Renovating was one thing, but the most arduous task was to dress the M5 underpinnings with the CS body. All three of the cars had to be heavily adapted for their new roles. The M5 floorpan was stripped of its body and shortened around eight inches at the expense of passengers' rear room. The 1990's dashboard stayed, at least the part of it that fitted in the narrow CS's body. The latter, in turn, had to be extended here and there to house bigger components: front wheelarches are 2,5 inches wider, the rear ones four inches wider. Several of the body panels had to be made from scratch, but the quality of the work is so high that you just can't tell which ones were. One of those parts is the abnormally wide rear valance, which hides a pair of big silencers only to leave the four timeless exhaust pipes on display. The "best of BMW" compilation is complete with a set of 18" OEM E39 M5 wheels for clean and balanced looks of an unspoiled classic, spiced with some impressive, not disrupting modern details. It would have been so easy to ruin the perfect E9 looks, but somehow all this works, even with these wheels that, supposedly, had no right to look good here. The paint is not the usual BMW hue, either. In fact it comes from Porsche; specifically, a 996 GT2 that Michael used to own in the past.
After marrying the three BMWs into one unprecedented creation, it was sent back to Germany, where further work ensued. The project was far from finished. It took another seven months to install the drivetrain, the wire harness and thousands of other small components needed for the car to operate. You should know by now that Michael is pleased only with the very best, but he aims even higher than that. Before introducing the five-liter V8 into its new home, Michael took it apart and rebuilt it, for which the engine thanked returning full 432 hp on the MKO dyno. Given the altered dimensions and weight, he decided to retune the suspension as well. He turned over to KW for this job, the company well known in the tuning society. In fact, the German specialists have even a special department that caters for tuning professionals. With KW's help, Michael was able to find the optimum setup for the fully adjustable coil-over set the company usually offers to the M5. As the only change done to the stock ten-spoke wheels was switching their color from satin grey to light silver, the car rolls on the standard Michelin Pilot Sport tires, 245/40 ZR18 in the front and 275/35ZR18 in the rear. The M5's OEM brake system also remained intact, with 13.6-inch vented discs in the front and 12.9-inch rears having enough stopping power to cope with the lighter car. Indeed, weighting 3 686 lbs., the CS V8 is 330 lbs. lighter than the donor M5 and, as opposed to Michael's previous projects, the E9's bigger body allowed the construction to retain a near-perfect weight balance close to 50:50 per axle.
To find out how the car drives, we had no other option but to collect it from MKO's garage in Woerth an der Isar, a small quiet town about an hour's drive north from BMW's HQ in Munich. The local roads are still full of BMW cars, because just a stone's throw away, in Dingolfing, there is one of the biggest BMW manufacturing plants in the world. It's here that some versions of series 3 and 4 are made and all of the 5 and 6 series variants, and yes, M5 included. Coincidentally, the E39 was the first of the M5s to be born here, so it was symbolic for this car to receive its new incarnation here.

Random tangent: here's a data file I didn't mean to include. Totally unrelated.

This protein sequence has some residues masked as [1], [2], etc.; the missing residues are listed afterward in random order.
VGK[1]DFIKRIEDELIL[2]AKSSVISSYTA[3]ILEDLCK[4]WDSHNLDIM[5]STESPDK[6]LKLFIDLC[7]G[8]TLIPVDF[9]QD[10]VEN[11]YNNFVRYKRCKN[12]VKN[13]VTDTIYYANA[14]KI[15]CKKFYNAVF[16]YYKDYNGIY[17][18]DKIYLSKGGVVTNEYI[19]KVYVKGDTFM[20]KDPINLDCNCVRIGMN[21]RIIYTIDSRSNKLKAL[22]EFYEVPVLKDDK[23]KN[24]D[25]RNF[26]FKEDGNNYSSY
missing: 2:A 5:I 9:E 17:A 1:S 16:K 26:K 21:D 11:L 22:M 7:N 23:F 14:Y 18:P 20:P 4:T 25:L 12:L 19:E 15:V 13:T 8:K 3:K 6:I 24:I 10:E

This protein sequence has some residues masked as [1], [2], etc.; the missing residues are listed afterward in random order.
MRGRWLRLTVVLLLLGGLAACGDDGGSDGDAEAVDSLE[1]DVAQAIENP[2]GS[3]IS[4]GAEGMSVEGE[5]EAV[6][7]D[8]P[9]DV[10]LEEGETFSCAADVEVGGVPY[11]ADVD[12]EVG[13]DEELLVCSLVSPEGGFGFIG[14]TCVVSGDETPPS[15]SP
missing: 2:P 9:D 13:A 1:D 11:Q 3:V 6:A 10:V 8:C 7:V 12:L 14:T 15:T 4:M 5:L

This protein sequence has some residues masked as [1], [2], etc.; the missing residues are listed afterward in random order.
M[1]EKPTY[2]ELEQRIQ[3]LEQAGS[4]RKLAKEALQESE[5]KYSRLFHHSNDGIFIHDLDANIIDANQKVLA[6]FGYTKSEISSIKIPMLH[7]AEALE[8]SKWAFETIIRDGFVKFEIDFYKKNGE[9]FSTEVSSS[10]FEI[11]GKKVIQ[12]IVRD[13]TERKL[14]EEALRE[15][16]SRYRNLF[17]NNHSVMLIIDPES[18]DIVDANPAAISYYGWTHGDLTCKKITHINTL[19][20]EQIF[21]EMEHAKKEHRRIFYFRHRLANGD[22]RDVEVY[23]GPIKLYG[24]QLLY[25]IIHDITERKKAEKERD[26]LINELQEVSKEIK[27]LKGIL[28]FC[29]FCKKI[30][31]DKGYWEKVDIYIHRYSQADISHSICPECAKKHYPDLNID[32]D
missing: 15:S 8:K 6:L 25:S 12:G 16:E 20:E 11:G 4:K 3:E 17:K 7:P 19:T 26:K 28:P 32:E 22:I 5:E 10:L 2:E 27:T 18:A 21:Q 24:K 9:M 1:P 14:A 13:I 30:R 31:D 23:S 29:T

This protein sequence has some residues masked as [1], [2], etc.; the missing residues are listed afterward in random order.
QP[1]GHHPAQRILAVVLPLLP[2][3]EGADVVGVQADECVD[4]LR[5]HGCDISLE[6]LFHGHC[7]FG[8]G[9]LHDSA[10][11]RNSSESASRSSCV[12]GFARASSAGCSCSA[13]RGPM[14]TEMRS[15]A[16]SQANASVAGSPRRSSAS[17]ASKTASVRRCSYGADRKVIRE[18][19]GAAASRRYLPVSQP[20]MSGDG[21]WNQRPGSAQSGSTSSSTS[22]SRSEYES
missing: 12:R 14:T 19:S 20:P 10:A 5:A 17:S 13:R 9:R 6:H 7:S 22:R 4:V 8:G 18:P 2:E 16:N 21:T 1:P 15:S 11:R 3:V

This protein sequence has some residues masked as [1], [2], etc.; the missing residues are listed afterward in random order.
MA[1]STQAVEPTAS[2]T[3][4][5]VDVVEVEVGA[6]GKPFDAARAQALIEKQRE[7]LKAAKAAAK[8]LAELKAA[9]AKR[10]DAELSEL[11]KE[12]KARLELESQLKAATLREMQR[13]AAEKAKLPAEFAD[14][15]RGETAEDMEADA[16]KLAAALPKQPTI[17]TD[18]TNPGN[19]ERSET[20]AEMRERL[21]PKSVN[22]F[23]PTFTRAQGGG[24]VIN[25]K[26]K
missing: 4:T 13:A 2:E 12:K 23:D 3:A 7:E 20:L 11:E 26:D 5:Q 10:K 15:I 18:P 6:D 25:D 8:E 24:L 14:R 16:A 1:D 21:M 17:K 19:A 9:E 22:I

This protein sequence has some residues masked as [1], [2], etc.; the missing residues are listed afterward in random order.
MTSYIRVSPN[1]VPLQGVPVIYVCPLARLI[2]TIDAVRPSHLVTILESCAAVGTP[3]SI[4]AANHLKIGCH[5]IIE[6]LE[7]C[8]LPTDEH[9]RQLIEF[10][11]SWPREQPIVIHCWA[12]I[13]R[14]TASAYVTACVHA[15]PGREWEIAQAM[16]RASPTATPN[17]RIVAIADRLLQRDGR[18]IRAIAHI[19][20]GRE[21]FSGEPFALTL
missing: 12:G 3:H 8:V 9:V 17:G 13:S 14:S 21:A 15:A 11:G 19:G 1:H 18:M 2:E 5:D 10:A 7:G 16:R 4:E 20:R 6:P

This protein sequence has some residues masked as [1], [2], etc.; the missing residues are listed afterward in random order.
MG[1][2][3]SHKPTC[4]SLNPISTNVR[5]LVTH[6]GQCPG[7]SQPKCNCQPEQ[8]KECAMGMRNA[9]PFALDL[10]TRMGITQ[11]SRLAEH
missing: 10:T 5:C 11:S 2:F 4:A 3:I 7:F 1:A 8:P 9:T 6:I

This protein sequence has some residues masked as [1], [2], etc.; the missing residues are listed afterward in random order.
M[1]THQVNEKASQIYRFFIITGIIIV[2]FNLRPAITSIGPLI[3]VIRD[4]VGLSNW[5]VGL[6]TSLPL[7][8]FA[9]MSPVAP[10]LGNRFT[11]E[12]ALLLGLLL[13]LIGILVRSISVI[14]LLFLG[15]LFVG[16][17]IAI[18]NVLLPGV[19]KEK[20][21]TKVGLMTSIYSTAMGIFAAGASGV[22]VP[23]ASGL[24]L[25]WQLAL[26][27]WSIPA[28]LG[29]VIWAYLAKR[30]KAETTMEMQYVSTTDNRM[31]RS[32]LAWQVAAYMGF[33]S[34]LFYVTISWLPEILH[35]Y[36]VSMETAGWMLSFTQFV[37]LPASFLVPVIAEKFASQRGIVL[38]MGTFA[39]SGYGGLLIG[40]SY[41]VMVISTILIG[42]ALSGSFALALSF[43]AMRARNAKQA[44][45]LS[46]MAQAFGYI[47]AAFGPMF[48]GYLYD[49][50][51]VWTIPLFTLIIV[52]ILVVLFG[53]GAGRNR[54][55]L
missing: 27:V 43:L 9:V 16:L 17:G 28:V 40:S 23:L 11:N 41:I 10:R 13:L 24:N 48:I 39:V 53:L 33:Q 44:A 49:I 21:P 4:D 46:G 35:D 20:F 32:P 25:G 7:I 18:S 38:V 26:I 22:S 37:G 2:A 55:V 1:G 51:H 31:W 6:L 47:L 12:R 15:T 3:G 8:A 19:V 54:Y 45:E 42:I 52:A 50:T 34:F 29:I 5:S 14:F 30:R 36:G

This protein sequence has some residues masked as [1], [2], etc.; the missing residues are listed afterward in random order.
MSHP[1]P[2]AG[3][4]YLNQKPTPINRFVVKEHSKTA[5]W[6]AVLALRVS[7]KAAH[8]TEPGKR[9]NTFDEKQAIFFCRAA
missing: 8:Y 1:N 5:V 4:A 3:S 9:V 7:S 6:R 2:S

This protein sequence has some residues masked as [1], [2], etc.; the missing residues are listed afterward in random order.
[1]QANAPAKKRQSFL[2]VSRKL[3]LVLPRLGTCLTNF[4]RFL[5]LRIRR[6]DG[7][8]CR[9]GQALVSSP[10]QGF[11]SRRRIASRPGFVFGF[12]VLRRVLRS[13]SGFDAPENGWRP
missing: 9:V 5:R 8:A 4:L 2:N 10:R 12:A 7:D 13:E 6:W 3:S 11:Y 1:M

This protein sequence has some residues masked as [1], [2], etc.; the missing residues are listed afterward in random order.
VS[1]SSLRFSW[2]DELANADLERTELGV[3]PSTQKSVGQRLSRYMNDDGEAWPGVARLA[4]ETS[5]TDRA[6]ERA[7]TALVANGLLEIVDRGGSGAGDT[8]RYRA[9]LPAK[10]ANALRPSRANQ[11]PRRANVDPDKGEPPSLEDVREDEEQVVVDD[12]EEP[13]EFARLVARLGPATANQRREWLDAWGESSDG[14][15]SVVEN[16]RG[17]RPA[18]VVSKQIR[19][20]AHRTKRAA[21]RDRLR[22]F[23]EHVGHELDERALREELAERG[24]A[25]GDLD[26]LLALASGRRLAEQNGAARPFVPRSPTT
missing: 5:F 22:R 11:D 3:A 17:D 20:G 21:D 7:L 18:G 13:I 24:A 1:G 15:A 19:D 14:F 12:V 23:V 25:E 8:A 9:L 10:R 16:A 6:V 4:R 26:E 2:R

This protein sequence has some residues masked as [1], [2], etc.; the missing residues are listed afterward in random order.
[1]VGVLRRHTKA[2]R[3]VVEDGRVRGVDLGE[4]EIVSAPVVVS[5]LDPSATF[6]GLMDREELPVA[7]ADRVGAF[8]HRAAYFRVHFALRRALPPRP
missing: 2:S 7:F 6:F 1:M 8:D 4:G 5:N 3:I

While approaching the MKO's creation, you gradually grow to see the surprising details on the spotless charming E9 body. You may be well bewildered by now, but the confusion reaches its peak when the chunky BMW key is turned only to reveal a polished, stabilized V8 rumble of the semi-dry sump double Vanos five-liter Bavarian heart. The surprise quickly turns into fascination, as the modern-yet-vintage-feeling motor beautifully builds on its power, of which it has huge reserves. If the original M30 straight-six engine was to be replaced, this could be done only with the motor of such quality. The shortened chassis didn't lose any of its perfect neutral balance, guaranteeing front-end grip to bite into the corners, and some playfulness of the rear axle when the driver is in the mood for it. With the M5 six-speed manual transmission and M Differential, the chassis has enough talent to become a true drift machine or a serious performance contender. The numbers help: The modern engine allows the car to reach 60 mph in around five seconds dead and cover a quarter mile in just over thirteen seconds. Definitely not something you would expect from a '60s classic impression, but it's not all about straight line performance only: the lighter weight and the spirit of the E9 make the driving a more straightforward experience, purer even than that of the E39.
It's surely a car easier to handle on a daily basis. What could be rather problematic in the CS makes perfect sense in what is virtually an E39 in disguise. The recent 5 series is not only more reliable and still easy and relatively cheap to maintain, but also so much more comfortable, from the perspective of today's needs. In the cabin with the E9's thin pillars and classic door design, the barely fitting M5 dashboard looks somewhat out of place, but offers some goodies like electric window lifts, effective air conditioning, or a Pioneer infotainment system with LCD display. For the seats, Michael chose a neutral timeless design of perfectly supportive Recaro buckets.
Meticulous and serious as Germans are, to register the car, Michael had to go through the special vehicle approval process in which MKO was recognized by the German authorities as a standalone car manufacturer. This answers the questions why there's no BMW branding on the car, as it's been replaced by the new MKO badges. On the other hand, it allowed the company to enter the market and offer the CS V8 as if it were any other car. Yes, you can really buy this one of the most prominent coupes in BMW's history underpinned by one of the finest performance cars. Michael is as willing to sell you the car you see here in the pictures as to build you a totally new one. For him, the job here is done. It's time to look for now challenges. Now, who's in for a restomodded '80s M 635 CSi?